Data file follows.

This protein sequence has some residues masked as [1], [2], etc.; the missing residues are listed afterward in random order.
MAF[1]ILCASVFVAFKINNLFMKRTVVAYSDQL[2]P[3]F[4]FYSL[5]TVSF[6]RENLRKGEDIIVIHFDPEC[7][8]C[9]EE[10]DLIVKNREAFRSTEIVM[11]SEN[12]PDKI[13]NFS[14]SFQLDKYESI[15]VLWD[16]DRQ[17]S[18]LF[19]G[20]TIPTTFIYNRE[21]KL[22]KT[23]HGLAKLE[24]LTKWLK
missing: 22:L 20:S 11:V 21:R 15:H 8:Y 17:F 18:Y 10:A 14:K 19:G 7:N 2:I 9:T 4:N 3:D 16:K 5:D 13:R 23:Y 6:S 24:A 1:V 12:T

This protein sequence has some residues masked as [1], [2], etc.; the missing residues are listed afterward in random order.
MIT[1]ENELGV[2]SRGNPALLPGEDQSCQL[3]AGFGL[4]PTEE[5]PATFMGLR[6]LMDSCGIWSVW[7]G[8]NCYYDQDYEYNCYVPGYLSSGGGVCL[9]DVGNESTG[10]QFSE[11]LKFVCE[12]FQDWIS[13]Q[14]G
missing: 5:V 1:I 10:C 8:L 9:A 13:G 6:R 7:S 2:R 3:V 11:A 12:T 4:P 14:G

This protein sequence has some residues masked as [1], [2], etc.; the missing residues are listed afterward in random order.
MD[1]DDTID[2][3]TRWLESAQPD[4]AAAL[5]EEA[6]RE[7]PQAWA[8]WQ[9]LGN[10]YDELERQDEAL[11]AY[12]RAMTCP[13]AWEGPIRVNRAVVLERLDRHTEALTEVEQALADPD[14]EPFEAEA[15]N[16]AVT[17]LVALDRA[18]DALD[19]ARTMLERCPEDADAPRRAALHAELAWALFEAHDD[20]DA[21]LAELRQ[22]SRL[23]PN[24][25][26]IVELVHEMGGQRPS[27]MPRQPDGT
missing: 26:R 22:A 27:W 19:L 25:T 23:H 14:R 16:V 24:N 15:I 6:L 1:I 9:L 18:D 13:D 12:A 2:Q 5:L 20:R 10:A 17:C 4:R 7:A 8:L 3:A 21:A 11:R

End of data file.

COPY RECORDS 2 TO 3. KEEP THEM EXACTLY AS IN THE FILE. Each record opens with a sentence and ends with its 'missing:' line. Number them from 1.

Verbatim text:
This protein sequence has some residues masked as [1], [2], etc.; the missing residues are listed afterward in random order.
MIT[1]ENELGV[2]SRGNPALLPGEDQSCQL[3]AGFGL[4]PTEE[5]PATFMGLR[6]LMDSCGIWSVW[7]G[8]NCYYDQDYEYNCYVPGYLSSGGGVCL[9]DVGNESTG[10]QFSE[11]LKFVCE[12]FQDWIS[13]Q[14]G
missing: 5:V 1:I 10:C 8:L 9:A 13:G 6:R 7:S 2:R 3:V 11:A 12:T 4:P 14:G

This protein sequence has some residues masked as [1], [2], etc.; the missing residues are listed afterward in random order.
MD[1]DDTID[2][3]TRWLESAQPD[4]AAAL[5]EEA[6]RE[7]PQAWA[8]WQ[9]LGN[10]YDELERQDEAL[11]AY[12]RAMTCP[13]AWEGPIRVNRAVVLERLDRHTEALTEVEQALADPD[14]EPFEAEA[15]N[16]AVT[17]LVALDRA[18]DALD[19]ARTMLERCPEDADAPRRAALHAELAWALFEAHDD[20]DA[21]LAELRQ[22]SRL[23]PN[24][25][26]IVELVHEMGGQRPS[27]MPRQPDGT
missing: 26:R 22:A 27:W 19:L 25:T 23:H 14:R 16:V 24:N 15:I 6:L 1:I 9:L 18:D 13:D 12:A 2:Q 5:L 20:R 10:A 17:C 4:R 7:A 8:L 3:A 21:A 11:R